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A question for modders


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#1
NocturneNight

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Hello everyone, first I'd like to say that I'm not fully sure if this post belongs in this forum as it doesn't really concern any specific mod(s), but rather is a question aimed at the modders in general. I hope I'm not in the wrong area, but if so, I kindly ask a moderator to move the topic to somewhere more appropriate. :)

Anyway I have been wondering about this for quite some time now. I recently got accepted and started at a Technology Institute here in Sweden where I'm studying to (eventually) become a videogame developer. And from what I've seen so far, making a videogame is tough work. That's why I'm wondering... how do you modders... dunno how to say this exacly but, "make a living"? I mean we have many talented modders here; many of whom are constantly working on new mods and I think that making a qualitative mod would take time, right? Is modding something you do in your spare time or do you get paid for it? Do you guys work in the industry? I mean if you have a fulltime job and mod in your spare time, that doesn't leave a lot of room to actually play any games, does it? :P

I'm wondering this because I'd like to become a modder too and make mods, but I have a hard time trying to fit everything into my schedule. And I would want to play the games I was modding for... I hope this isn't something too intrusive to ask, as I am, really just curios. :)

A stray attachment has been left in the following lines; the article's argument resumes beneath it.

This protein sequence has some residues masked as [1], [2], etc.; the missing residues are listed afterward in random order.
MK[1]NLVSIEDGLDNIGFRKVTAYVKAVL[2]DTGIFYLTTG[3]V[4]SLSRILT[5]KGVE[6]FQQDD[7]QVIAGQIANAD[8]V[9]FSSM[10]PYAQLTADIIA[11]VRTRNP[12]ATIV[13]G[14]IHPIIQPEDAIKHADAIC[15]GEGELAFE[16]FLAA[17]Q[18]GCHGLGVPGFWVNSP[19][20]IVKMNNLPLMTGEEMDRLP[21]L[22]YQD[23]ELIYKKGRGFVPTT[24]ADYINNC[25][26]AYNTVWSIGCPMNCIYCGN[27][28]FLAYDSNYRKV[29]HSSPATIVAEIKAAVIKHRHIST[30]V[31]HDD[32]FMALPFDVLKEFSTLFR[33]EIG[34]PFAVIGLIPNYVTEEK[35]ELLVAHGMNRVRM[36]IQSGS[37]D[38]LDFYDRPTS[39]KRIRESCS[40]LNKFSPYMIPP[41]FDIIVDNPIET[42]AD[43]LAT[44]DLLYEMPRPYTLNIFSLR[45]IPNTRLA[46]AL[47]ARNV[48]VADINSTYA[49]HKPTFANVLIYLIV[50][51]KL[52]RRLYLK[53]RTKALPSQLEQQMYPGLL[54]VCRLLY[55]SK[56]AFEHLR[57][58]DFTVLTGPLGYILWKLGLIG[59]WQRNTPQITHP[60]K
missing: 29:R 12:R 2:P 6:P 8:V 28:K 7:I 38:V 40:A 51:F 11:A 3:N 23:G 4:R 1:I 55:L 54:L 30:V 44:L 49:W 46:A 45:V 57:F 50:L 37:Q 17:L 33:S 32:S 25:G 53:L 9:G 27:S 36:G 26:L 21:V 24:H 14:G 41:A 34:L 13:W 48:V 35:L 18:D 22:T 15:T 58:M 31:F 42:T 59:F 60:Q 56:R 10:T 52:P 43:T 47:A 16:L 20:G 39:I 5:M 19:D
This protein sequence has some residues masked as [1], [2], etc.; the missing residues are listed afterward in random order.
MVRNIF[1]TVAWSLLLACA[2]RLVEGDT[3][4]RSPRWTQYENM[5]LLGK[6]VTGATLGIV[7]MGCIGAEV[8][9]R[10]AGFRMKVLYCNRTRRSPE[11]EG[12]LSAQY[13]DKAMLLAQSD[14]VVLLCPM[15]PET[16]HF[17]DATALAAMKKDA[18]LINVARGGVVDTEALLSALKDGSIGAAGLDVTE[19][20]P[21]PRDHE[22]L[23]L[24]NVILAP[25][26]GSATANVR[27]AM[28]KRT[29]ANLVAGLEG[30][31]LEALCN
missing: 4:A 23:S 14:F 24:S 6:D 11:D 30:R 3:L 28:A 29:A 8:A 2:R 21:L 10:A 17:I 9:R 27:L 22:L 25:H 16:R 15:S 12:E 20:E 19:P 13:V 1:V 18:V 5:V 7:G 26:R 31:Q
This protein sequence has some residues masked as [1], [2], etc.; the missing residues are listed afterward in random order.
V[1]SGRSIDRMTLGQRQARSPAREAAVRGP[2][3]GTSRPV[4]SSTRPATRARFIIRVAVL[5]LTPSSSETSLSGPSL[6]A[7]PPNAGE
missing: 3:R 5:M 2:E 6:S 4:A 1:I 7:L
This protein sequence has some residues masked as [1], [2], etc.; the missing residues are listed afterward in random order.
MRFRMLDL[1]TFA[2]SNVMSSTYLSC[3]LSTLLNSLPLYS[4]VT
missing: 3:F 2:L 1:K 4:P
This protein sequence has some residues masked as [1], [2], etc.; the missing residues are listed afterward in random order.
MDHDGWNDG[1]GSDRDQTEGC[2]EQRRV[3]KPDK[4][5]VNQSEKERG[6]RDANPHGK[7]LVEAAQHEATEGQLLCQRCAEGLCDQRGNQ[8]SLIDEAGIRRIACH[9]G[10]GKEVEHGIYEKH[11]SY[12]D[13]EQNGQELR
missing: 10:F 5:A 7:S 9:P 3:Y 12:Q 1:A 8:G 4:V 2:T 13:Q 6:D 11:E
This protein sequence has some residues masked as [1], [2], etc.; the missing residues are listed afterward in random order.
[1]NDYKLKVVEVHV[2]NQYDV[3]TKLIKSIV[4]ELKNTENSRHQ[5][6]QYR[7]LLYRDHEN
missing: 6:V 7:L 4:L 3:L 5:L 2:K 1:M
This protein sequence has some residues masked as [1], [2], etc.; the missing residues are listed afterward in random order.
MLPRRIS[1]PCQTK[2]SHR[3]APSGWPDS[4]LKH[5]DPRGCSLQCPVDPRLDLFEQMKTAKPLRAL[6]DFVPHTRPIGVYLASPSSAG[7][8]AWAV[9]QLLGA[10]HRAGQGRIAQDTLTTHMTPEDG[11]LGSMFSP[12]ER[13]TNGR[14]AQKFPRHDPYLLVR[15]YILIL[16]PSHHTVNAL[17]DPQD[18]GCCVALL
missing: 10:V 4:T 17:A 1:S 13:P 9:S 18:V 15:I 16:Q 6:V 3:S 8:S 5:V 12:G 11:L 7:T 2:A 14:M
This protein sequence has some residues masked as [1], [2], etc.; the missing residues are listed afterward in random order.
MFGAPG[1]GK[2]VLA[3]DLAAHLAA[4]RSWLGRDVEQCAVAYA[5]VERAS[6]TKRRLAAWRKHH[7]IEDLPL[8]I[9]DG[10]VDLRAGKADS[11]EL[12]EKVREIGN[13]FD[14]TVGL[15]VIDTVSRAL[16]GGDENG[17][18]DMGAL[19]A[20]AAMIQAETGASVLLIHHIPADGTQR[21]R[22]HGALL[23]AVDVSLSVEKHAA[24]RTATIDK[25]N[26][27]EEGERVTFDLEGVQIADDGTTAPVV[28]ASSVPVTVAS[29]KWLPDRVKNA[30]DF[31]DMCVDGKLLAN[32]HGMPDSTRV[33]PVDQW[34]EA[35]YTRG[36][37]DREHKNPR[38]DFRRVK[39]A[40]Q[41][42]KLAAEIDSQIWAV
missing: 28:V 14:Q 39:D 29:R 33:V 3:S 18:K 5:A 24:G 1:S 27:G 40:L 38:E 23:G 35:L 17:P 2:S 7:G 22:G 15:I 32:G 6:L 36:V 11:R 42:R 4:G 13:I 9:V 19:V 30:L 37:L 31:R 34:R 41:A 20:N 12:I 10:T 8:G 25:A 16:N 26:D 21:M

Thanks, NocturneNight

#2
TodaY

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I mod in my spare time
But then again, im 16 so I have a lot of it :P

#3
SavageArtistry

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Hobby. It has to be since people aren't allowed to earn money from making mods. The only exceptions to this that I know of is Second Life (where it is approved by the company) and the Sims (where it's technically not allowed, but EA doesn't move a muscle to stop it).

#4
QQuix

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Hobby.
I always wanted to create a game, but, by the time I had time for it, the game industry was already a million-dollar business.
I like programming and I've found Oblivion scripting the perfect environment for my hobby.
I started playing Oblivion Feb/2008. Started modding Apr/2008 and have never gone back to playing the game again (my last 'real' save is date 13/apr/2008).

Welcome to the community.

#5
Pronam

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Almost everyone works out of a hobby around here. Most of the things are a relief for people to work on and they'd rather not see it as work as they already do that 5 (or more) days a week during most of the day. There are very few that work in the industry itself, some that work on games built on open source engines or from scratch, but the general public just leans back after school/work to figure out...hm. what shall I do next for a mod! You know what the fun is, the less time people have the more work they seem to get done. It's like a reverse effect of work-pressure where modding does succeed in less time but without the bounds. A lot of which I know are very busy in their normal lives, they seem to do a more things than most than those that have 10x more free time. Most like to think about a game-career, but honestly but a very few that say eventually do...life and priorities take their turns.